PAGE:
Pubic Hair – Do We Want It There?

Are we seeing a resurgence of the lady bush? Jessica Martin investigates whether it’s a passing trend, or something more.

When the controversy-courting clothing chain American Apparel adorned mannequins in one of their New York stores with full sets of pubic hair earlier this year, eyebrows raised and jaws dropped. But amid the shock, a serious question was also asked: Is the gold or silver bodysuit more flattering? No, no, wait, that’s not it. The question was: Is the bush back?

In Praise Of Pubes
Cameron Diaz certainly hopes so. In her recently released health and lifestyle book, The Body Book, the 41-year-old star pens a section called “In Praise Of Pubes”, encouraging us lady folk to keep our pubic hair in its natural state. Lady Gaga’s also a fan of hair down there, showing off her trimmed bush on the cover of Candy mag late last year.

And it’s not just celebs who are pro-pubes. A recent study from the UK found just over 50 per cent of women don’t groom their pubic hair at all, and only 28 out of the 101 women photographed for Australian art exhibition and coffee table book, 101 Vagina, were near or completely hairless.   

So, is this it? The death of the vajay-jay wax once and for all? Maybe. Or not – the choice is obviously yours. But while this recent au naturel trend may seem like a pretty trivial topic on the surface, it opens up a bigger conversation about gender stereotypes, society’s ideas on what it means to be feminine and, before you stop reading because it feels a lot like porn. 

Censoring Normal
While those in the porn and sex industries might be encouraged or even obliged to be hair-free, the rest of us only need to please ourselves when it comes to pubes. And although images of fully bare vaginas are deemed acceptable, hairy ones aren’t – as hugely popular 21-year-old photographer Petra Collins found out the hard way.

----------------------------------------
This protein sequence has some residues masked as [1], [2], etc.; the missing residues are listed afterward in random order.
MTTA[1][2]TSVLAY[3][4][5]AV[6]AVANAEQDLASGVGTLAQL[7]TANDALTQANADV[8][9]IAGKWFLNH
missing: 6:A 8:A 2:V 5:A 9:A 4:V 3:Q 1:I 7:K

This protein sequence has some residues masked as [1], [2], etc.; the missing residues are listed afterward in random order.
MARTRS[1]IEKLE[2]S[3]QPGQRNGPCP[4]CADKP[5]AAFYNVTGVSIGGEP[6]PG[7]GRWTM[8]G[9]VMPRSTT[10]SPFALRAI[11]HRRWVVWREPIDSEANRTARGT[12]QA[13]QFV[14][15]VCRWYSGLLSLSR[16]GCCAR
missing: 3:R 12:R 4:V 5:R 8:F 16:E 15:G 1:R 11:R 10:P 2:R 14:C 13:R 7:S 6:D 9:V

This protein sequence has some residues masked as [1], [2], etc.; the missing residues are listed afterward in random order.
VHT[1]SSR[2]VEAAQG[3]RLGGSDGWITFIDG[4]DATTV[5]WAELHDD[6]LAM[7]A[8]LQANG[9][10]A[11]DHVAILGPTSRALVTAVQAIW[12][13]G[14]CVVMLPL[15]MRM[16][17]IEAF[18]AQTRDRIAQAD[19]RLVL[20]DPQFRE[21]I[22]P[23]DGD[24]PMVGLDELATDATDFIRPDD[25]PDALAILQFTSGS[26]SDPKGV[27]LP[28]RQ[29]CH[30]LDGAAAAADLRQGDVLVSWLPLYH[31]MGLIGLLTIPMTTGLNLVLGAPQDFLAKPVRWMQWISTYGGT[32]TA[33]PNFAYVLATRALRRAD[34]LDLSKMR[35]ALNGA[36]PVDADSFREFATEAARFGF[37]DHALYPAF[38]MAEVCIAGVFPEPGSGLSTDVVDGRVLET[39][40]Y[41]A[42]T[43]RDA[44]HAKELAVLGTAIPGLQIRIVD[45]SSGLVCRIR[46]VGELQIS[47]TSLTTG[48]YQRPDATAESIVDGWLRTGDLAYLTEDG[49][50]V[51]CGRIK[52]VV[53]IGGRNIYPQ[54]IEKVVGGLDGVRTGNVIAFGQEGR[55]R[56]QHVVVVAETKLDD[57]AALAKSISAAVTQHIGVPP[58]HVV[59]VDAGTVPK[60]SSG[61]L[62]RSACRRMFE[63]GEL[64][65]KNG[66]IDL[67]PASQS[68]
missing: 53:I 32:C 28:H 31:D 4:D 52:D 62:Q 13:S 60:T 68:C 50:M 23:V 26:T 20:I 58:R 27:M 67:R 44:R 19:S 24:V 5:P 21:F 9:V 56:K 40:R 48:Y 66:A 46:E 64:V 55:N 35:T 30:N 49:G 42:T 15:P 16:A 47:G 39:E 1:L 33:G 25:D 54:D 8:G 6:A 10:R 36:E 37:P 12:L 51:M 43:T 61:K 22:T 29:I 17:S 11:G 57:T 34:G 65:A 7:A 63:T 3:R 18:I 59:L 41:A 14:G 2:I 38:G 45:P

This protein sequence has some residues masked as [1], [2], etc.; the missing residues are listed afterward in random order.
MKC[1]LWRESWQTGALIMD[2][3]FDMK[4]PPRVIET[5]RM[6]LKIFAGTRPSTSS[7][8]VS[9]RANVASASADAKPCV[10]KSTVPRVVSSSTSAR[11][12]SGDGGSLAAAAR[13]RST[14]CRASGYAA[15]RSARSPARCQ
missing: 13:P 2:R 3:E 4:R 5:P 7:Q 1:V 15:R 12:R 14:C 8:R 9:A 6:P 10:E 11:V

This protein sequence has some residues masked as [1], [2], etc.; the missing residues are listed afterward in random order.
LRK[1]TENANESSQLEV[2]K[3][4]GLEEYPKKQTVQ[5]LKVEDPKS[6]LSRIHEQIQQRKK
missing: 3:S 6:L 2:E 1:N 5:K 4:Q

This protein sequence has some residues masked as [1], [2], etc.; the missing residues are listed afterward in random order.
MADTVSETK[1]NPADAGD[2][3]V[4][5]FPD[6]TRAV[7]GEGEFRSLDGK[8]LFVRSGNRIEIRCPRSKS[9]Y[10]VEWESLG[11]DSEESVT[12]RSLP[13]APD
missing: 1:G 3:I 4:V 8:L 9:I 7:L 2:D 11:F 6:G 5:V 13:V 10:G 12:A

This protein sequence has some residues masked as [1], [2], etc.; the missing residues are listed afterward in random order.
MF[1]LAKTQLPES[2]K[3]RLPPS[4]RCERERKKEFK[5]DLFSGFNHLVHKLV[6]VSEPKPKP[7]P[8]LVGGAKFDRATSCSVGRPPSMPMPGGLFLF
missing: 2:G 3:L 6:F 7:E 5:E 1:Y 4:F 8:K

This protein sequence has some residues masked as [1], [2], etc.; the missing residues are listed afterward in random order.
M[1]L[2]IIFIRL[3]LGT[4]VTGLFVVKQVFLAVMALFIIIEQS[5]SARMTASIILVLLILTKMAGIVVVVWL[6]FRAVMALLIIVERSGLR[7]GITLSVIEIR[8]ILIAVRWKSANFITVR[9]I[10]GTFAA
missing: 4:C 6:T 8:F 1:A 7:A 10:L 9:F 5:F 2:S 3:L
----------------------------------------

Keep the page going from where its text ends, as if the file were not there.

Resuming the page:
In October last year, the Canadian’s Instagram account was deleted after she posted a pic of her unshaven bikini line in a pair of swimmers. In an essay she wrote for Oyster magazine afterwards, Collins wrote, “I did nothing that violated [Instagram’s] terms of use. No nudity, violence, pornography, unlawful, hateful, or infringing imagery. What I did have was an image of my body that didn’t meet society’s standard of ‘femininity’.”

Collins continued, “The deletion of my account felt like a physical act, like the public coming at me with a razor, sticking their finger down my throat, forcing me to cover up, forcing me to succumb to society’s image of beauty… These very real pressures we face every day can turn into literal censorship.”

It’s a scary thought considering that we live in the free world, and shouldn’t be shamed by society about the decisions we make for the state of our own bodies. Especially when that state is, you know, 100 per cent natural.

The non-diversity of images in pornography and beyond, as well as anecdotal evidence that guys prefer women with a clean-shaven vagina, makes many of us feel like we don’t actually have a choice when it comes to our personal grooming habits.

It’s become a serious case of “be rid of your down-there hair or be ridiculed”. However, what you do to your body is absolutely your choice and, short-lived fad or not, a so-called bush resurgence will help those women who choose not to remove their pubic hair feel less like a freak for their decision.

While porn hacked away at its foliage like a Tasmanian logger, the business crawled out from under its stone, diving headfirst into the mainstream. Men’s mags like FHM and Maxim became publishing hits by watering down the legs-akimbo, intimate-bits-and-all shoots usually found in hardcore titles. The internet bypassed the seedy sex shop and brought YouTube-style movie clips straight to our laptops.

Bush may not be back. But thanks to a U-turn by the porn industry, mass extinction may have been avoided.